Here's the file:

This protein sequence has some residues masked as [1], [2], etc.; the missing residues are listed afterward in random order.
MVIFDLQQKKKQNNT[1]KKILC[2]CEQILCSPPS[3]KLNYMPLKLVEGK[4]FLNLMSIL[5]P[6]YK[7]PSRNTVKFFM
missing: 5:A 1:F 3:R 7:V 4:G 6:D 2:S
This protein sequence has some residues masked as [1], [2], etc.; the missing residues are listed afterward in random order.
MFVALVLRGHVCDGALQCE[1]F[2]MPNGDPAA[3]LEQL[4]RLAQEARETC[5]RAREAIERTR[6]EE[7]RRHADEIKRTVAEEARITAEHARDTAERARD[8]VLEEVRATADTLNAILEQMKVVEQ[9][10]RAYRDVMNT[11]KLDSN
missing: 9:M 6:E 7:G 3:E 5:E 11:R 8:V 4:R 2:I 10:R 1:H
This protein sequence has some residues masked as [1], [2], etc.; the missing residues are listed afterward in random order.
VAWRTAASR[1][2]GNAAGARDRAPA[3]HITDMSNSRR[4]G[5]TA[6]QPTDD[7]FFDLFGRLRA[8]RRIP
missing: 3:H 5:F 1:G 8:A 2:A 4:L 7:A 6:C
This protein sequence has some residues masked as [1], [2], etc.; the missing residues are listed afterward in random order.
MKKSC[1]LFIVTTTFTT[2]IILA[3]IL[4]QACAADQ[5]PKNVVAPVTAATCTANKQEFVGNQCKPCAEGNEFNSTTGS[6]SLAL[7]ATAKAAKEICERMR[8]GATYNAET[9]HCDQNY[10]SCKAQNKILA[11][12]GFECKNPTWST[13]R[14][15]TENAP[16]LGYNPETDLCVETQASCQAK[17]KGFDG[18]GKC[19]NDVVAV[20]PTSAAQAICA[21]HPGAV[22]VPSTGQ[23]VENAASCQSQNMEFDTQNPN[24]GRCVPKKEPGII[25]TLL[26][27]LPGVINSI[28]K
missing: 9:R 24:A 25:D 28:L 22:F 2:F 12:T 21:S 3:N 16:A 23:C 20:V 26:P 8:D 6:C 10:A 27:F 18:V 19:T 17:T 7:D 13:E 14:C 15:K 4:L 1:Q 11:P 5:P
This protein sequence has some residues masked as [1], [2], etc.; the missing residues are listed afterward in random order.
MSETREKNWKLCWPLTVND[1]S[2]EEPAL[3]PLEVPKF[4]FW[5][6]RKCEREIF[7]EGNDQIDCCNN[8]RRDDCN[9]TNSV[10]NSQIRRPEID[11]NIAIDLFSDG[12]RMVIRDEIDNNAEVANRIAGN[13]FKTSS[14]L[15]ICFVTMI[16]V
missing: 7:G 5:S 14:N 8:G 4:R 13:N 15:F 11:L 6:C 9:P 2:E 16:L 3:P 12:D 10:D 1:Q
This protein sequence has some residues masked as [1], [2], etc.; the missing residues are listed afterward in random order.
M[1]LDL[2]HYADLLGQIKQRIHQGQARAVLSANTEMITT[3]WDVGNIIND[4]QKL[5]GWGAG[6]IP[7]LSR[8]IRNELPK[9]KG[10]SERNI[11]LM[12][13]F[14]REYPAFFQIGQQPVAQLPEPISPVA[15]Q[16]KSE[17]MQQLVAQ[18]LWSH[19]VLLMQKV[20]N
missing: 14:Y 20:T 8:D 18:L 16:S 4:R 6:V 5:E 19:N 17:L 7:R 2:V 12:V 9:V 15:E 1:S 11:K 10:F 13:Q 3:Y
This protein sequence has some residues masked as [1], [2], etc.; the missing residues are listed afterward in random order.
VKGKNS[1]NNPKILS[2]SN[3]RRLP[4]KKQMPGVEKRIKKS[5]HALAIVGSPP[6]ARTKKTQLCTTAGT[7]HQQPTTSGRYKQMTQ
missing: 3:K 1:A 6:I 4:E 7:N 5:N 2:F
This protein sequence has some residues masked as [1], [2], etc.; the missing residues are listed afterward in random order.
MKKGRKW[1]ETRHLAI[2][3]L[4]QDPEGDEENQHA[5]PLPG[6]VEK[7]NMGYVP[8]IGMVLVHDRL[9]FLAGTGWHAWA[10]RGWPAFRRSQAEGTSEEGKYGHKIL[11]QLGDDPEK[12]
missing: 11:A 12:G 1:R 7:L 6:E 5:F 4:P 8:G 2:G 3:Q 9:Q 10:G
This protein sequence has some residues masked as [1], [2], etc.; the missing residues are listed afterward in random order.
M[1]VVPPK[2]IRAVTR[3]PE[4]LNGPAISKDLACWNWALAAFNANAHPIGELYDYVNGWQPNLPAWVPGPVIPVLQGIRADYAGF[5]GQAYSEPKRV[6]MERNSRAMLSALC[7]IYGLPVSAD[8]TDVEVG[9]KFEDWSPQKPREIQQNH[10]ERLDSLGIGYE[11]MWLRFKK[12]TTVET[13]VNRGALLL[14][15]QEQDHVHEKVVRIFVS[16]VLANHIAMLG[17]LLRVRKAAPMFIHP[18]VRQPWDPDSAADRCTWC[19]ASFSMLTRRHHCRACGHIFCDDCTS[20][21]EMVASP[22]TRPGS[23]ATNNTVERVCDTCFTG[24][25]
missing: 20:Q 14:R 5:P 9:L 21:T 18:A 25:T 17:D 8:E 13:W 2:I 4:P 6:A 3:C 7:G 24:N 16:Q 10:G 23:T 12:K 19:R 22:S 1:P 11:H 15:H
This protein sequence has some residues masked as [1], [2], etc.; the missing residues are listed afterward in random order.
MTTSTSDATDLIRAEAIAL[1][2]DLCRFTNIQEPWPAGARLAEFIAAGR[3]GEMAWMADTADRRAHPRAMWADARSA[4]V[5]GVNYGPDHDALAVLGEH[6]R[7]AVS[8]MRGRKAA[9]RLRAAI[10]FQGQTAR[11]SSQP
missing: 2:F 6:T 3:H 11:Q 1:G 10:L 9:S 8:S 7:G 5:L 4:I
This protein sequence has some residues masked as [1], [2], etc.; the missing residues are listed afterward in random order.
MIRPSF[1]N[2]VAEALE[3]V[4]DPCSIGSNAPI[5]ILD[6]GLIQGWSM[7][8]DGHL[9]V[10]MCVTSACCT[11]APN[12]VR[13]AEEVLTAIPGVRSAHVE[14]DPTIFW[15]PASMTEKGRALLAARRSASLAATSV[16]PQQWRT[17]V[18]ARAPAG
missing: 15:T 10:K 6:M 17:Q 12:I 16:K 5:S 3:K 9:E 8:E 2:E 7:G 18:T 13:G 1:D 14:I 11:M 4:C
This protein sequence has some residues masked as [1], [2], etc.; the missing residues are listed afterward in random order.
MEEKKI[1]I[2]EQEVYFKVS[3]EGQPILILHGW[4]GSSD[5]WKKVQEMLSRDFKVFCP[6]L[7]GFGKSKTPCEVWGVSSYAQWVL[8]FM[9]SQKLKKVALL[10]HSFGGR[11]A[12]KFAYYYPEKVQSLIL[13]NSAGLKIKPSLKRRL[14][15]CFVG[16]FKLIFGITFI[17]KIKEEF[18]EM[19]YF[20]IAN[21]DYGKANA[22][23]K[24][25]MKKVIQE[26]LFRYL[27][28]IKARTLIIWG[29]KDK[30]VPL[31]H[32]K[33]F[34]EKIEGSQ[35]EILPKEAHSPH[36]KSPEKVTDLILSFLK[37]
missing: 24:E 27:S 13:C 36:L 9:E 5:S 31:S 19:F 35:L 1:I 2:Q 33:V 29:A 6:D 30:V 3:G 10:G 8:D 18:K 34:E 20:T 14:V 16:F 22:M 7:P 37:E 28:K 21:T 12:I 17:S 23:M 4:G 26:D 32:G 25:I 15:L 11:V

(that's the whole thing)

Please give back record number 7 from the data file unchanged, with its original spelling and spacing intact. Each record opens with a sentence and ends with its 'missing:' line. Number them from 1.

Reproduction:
This protein sequence has some residues masked as [1], [2], etc.; the missing residues are listed afterward in random order.
VKGKNS[1]NNPKILS[2]SN[3]RRLP[4]KKQMPGVEKRIKKS[5]HALAIVGSPP[6]ARTKKTQLCTTAGT[7]HQQPTTSGRYKQMTQ
missing: 3:K 1:A 6:I 4:E 7:N 5:N 2:F